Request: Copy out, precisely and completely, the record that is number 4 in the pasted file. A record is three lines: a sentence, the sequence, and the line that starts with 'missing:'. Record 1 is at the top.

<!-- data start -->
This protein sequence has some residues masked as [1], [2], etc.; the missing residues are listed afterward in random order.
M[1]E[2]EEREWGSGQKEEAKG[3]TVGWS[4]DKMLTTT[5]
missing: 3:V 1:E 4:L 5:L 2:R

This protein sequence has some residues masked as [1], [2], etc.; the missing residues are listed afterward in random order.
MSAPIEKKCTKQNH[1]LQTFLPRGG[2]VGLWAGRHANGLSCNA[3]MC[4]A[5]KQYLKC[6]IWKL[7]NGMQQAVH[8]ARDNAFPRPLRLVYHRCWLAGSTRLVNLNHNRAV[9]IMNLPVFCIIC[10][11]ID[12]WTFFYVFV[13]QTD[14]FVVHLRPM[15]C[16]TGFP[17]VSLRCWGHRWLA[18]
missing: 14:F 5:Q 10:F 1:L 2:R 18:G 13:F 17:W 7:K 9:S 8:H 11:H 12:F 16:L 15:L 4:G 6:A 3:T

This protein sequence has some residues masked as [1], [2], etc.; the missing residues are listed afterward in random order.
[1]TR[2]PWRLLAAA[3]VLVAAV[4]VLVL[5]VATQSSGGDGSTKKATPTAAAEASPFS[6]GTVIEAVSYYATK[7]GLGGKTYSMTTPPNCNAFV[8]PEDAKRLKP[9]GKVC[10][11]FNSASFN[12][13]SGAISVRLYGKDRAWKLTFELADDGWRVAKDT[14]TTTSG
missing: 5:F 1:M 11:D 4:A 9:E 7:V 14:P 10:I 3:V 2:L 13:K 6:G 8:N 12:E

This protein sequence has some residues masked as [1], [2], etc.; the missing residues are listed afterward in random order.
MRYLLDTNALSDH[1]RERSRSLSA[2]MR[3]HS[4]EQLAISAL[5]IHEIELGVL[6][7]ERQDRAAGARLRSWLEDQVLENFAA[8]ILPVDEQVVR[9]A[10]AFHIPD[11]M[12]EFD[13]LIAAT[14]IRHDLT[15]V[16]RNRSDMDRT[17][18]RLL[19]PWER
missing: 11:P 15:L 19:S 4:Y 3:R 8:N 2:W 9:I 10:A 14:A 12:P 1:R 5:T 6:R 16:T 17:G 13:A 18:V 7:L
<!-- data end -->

This protein sequence has some residues masked as [1], [2], etc.; the missing residues are listed afterward in random order.
MRYLLDTNALSDH[1]RERSRSLSA[2]MR[3]HS[4]EQLAISAL[5]IHEIELGVL[6][7]ERQDRAAGARLRSWLEDQVLENFAA[8]ILPVDEQVVR[9]A[10]AFHIPD[11]M[12]EFD[13]LIAAT[14]IRHDLT[15]V[16]RNRSDMDRT[17][18]RLL[19]PWER
missing: 11:P 15:L 19:S 4:Y 3:R 8:N 2:W 9:I 10:A 14:A 12:P 1:R 5:T 6:R 16:T 17:G 13:A 18:V 7:L